Neon Genesis Evangelion left quite an impact in the mid 1990's, especially with its following sequel [The End of Evangelion]. Even today, it is still critically analyzed, reasoned with, argued with, praised, and hated among our current generation of anime fans alike. It truly shines in this respect as its continued discussion lets the legacy of Evangelion last. **In the year 2015,** the setting takes place during a<strong> </strong>sizzling hot summer filled with the chatter of cicadas in the air. Due to proceeding catastrophic events, humanity is driven into urbanized central locations, one of which happens to be Tokyo, Japan. However, peace times is no longer a luxury as a new unknown threat manifests; the Angels. It is up to the joint cooperation of the U.N. and a branch military organization known as NERV to combat these destructive beings to protect humanity or risk extinction. Boring summary of a military organization aiming to be the superhero of the day, correct? Not quite. As the story progresses, twists and turns will diverge from this basic premise and offer something not easily predictable by the viewer. However, this is not surprising as Evangelion is not necessarily known for its story, but more so, its characters. This is because director Anno Hideaki is not one to cater to the fanbase, especially when it comes to Neon Genesis Evangelion. Midway through the series, there is always that false promise for more "fan service" accompanied with bigger and better battles. Instead, great emphasis is placed on the three main characters: Shinji Ikari, Rei Ayanami, and Asuka Langley Soryu. With the mecha genre tag attached to such a series, is it wrong for it to not have grand-scale and over-the-top action? Quite easily, Neon Genesis Evangelion stands out because it does not. With our introduction of our main focal point of the series, Shinji Ikari, he offers a wide range of emotions that can be considered 'realistic' while at the same time, 'annoying' to some. Given the realistic emotional reaction Shinji has toward the situations surrounding him, there is not much room for a "zero-to-hero" story but more so along the lines of a 14 year old boy forced to adapt to his surroundings as a son, a pilot, and as a human being trying to understand the world as a whole. The many shades of this character delves into a more complex and convoluted story into the second half of the series. To elaborate, Neon Genesis Evangelion does a fantastic job conveying its introspected themes. Ranging from the struggle within one's self to the struggle of understanding one another. Such subtle questions brought up varies from: *What is the reason for what I do such duty? Is it because I have to? Is it because I do it for selfish praise from others?* Due to the great divide and unique personalities among the cast of characters, Evangelion may make a viewer question something about their everyday life that is usually not given much thought during our busy and routine based lives as there's possibly any number or few of characters a viewer can relate to. Even more so, I consider it great to see the 'better' wimpy male lead take form; the type that actually has justified reasons for his timidness. Each battle propels our main cast of 14 year old pilots to spiral into a void of despair that slowly eats away at their mental state of being. This is why it is important to acknowledge Neon Genesis Evangelion is not about the mecha and action shots or politics; it is a viewing experience to find out your place in the world, why it matters, and how it affects others around you. Noteworthy to point however is that director Anno Hidekai was in a mild form of depression during the production of this series. As the story moves along with suffering budget issues towards the end, it is made up for since the creator truly poured in his emotions into these characters which helped flesh out key character development. Animation wise, Neon Genesis Evangelion may not be up to par with today's standards of quality, yet it still holds up rather well, especially in certain areas of the action sequences, which is where most of the budget went. When this series is not in combat mode, frequent stills in frames of the animation may either come across as lazy animating or as [Hayao Miyazaki] would put it,*"We have a word for that in Japanese. It's called ma. Emptiness. It's there intentionally. \[claps hands\] The time in between my clapping is ma. If you just have non-stop action with no breathing space at all, it's just busyness, But if you take a moment, then the tension building in the film can grow into a wider dimension. If you just have constant tension at 80 degrees all the time you just get numb."* Take it as you will, as this is one of the many ways interpreting Evangelion can become more personal as there's not exactly a 'wrong' way to interpret it. This is the likely reason of why Evangelion can be discussed in extensive detail between viewers. Even if the animation is not much to talk about in other areas however, the soundtrack really sets the mood to make the battles more intense or makes dialogue appear more mysterious in presentation. Repetitive as the soundtrack may be, it helps certain tracks stand out. As a guarantee if you were to listen to a certain OST after completing NGE, it would be difficult to not spot where it came from or what it was used for. Evangelion Units in a fight against the Angels? Expect unsettling and demeanor tones within the music. Misato and the pilots kicking back in their apartment? Expect happy go lucky flutes fluttering in the air! Serious moments with Rei? Expect depressing piano melodies to create a vivid image of bleak and dark points in the story. In general, the OST does wonders to heighten the mood to make the atmosphere unforgettable! Overall, Neon Genesis Evangelion brings a lot to the table that usually requires multiple re-watches and a rather large sum of research to make better sense of the characters and story. Not to mention Evangelion was an important milestone in studio Gainax's career to spawn such anime like [FLCL] or [Tengen Toppa Gurren Lagann]. **Extra Bonus for this Review** If you're interested in what helped me as a viewer make better sense of this crafted story, these links shall serve as a guide to help you start your Evangelion studies of analysis if required!: -An 8min video about Evangelion's, Anno's, and Studio Gainax's history, spoiler free: click [here]. -A deep and thought out essay by Charles Duan describing the many themes he found in Evangelion (contains spoilers): click [here]. -A well received wikipedia style database about Evangelion (contains spoilers): click [here]. I will also point you to some anime recommendations for those new to Evangelion: * [Gunbuster]\: This was one of Anno's earlier works and can be seen as the skeleton-blueprint for Neon Genesis Evangelion. Even can be seen as one of [Tengen Toppa Gurren Lagann]'s influences. * Rebuild of Evangelion: These Evangelion ([1.0], [2.0], [3.0], [4.0]) movie remakes offers a different approach to the story of Neon Genesis Evangelion with a much larger budget and spectacular animation quality. : http://hummingbird.me/anime/neon-genesis-evangelion-the-end-of-evangelion : http://en.wikipedia.org/wiki/Hayao_Miyazaki : http://hummingbird.me/anime/flcl : http://hummingbird.me/anime/tengen-toppa-gurren-lagann : http://www.youtube.com/watch?v=SiVOWVNuo1w : http://www.sbf5.com/~cduan/writings/eva.shtml : http://www.evageeks.org/ : http://hummingbird.me/anime/top-wo-nerae/ : http://hummingbird.me/anime/evangelion-1-0-you-are-not-alone : http://hummingbird.me/anime/evangelion-2-0-you-can-not-advance : http://hummingbird.me/anime/evangelion-3-0-you-can-not-redo : http://hummingbird.me/anime/evangelion-4-0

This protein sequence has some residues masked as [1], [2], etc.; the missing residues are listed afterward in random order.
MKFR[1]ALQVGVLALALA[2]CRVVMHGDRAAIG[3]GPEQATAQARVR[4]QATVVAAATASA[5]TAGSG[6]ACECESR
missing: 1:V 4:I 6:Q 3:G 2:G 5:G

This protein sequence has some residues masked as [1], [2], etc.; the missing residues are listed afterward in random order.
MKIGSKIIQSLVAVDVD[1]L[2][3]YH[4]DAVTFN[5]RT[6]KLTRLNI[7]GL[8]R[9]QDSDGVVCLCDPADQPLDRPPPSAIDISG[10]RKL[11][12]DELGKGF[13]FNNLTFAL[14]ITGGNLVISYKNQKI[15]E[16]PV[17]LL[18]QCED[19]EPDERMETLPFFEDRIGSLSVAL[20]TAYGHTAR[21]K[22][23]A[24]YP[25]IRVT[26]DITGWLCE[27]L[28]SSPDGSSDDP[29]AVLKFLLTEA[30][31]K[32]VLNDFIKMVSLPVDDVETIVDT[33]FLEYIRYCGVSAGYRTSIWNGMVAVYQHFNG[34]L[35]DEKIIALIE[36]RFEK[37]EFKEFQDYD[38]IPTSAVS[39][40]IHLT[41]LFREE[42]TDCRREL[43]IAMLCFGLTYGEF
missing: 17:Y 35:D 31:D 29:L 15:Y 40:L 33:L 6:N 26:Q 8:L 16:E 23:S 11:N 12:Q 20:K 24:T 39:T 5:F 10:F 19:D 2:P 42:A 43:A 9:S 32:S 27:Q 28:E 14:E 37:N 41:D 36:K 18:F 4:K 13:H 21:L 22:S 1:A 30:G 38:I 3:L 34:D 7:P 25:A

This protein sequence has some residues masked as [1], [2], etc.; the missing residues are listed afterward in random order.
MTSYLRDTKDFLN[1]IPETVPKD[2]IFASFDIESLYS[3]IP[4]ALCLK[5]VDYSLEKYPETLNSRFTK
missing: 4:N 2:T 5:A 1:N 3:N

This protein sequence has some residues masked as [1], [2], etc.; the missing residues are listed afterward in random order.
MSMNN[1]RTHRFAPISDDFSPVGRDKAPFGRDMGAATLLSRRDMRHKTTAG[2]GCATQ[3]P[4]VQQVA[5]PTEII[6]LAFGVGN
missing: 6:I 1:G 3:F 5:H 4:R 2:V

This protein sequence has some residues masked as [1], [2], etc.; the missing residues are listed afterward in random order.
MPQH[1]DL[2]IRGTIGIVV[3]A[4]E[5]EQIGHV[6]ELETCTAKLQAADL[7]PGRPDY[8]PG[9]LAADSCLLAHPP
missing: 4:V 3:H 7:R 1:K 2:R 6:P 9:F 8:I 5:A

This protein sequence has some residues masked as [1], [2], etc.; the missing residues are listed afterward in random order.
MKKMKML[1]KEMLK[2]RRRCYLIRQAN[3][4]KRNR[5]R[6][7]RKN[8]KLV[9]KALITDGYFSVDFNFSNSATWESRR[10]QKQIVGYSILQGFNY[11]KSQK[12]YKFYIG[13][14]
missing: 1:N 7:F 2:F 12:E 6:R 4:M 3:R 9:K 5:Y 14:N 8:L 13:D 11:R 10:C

Neon Genesis Evangelion is perhaps the most popular anime of all time, trumping the majority of anime franchises, and is often considered to be the best anime of all time. Needless to say, it isn't. Not even close. Although it certainly had the potential to be, it just didn't live up to it. Which isn't to say Evangelion is bad, no. Evangelion is actually very good in many, many ways. The problem is, it counteracts this by having some horrible problem in another way.The premise of Evangelion is set in 2015, set 15 years after the apocolypse, or "2nd Impact" wiped out half of humanity. I do love when a show claims Judgement Day will happen in the near-future, and gets ultimately proven wrong. At any rate, humanity is 15 years later being attacked by these things called "Angels", for some reason, and must kill them in giant robots called "Evangelion", to prevent 3rd Impact from happening. And so beings our vague story of vague vagueness.And what a vague story it is. Evangelion loves suspense like a fat kid loves twinkies, and will throw in 5 plot twists and/or questions per episode, without answering any of the present ones. It kicks off being something of a Monster-of-the-week thing, and does stick to the formula over the course of the next 26 episodes, but at the same time doing it, and pretty much everything else, completely different to anything and everything that has come before or since. Our normal plot is cut inbeetween with bizzare symbolism and obscure Biblical references, as well as the occassional Navel-gazing episode, which are usually a mental and visual mindfuck, and often very, very disturbing.Horror is a genre that isn't used very much in anime, and while Evangelion is very much a Sci-Fi show, it becomes more horrific than anything i've seen in any horror movie. Nothing regularly associated with the genre comes close to being as sickening and disturbing as some of the thing you'll see in Evangelion, which I will avoid stating for the sake of massive spoilers. But all of these add to what Gainax does best: Immersion. I don't think i'd be overstating it to say that Evangelion is the most emmersive, involving anime there has ever been, and you genuinely feel an attachment to this world and its inhabitants. Except Asuka. I could rant for a loooooong time about why I hate Asuka, but let's just say she's an irritating bitch who has a large amount of reverse character development.Speaking of the characters, the characterization falls into a weird void wherein I can't honestly decide if they were lazily written or perfectly formed. While some of them become unbearably whiny, uninteresting, bitchy, or downright twisted, don't real people often fall to the same pitfalls? I've known plenty of people like Asuka in my time, although none of them quite so fucked up, and I can honestly see a lot of realism in that. Although there is one character I will say was undeniably fantastic, which makes the fact that he appears for all of one episode all the more tragic - Kaworu. Whether or not he is a good character (a question very much up for debate for every single character in this show), every moment he is on screen is a joy, providing a strange kind of relief much akin to what he actually does in-story. And probably moreso to fangirls... I can imagine a million of them squeeing over that one particular scene in the shower. You know the one.Production-wise, the show is a very large up-and-down case. Artistically, the style is likeable and unique, and really brings something to the show. However, the animation is full of enormous and blatant corner-cutting. I am willing to forgive this to some extent, though, in that it was used to interesting artistic merit. The soundtrack is a strong, memorable affair, with several vivid tracks that remain easy to associate with the series. The English dub is a strange mix of realism and annoyance, but it has to be credited in that you really can't imagine them sounding any different, something the Rebuild movies have very much proven.But here's the show's enourmous downfall. You remember those aformentioned plot threads? The ones they introduced in bulk per episode? None of them are resolved. None. Not even a single one. The movie "End of Evangelion" makes a passable attempt at fixing that, but there's no fixing the unbridled fury that thing that calls itself an ending will doubtlessly induce.But truly, any complaint I have is somewhat irrelevant, because you HAVE to see Evangelion. There is no other series like it, and it will always be a cult thing, but there's no way to know if you'll like it until you watch it, with Evangelion being one of the most polarizing shows there has ever been.Final Words:A must see, regardless of its many faults.Animation/Graphics: 4/10Story/Plot: 7/10Music/Background: 8/10English Dub: 5/10Overall: 5/10 (make it 7/10 for the first 24 episodes, but those last two bring the score down HARD.)For Fans Of: RahXephon, Serial Experiments Lain.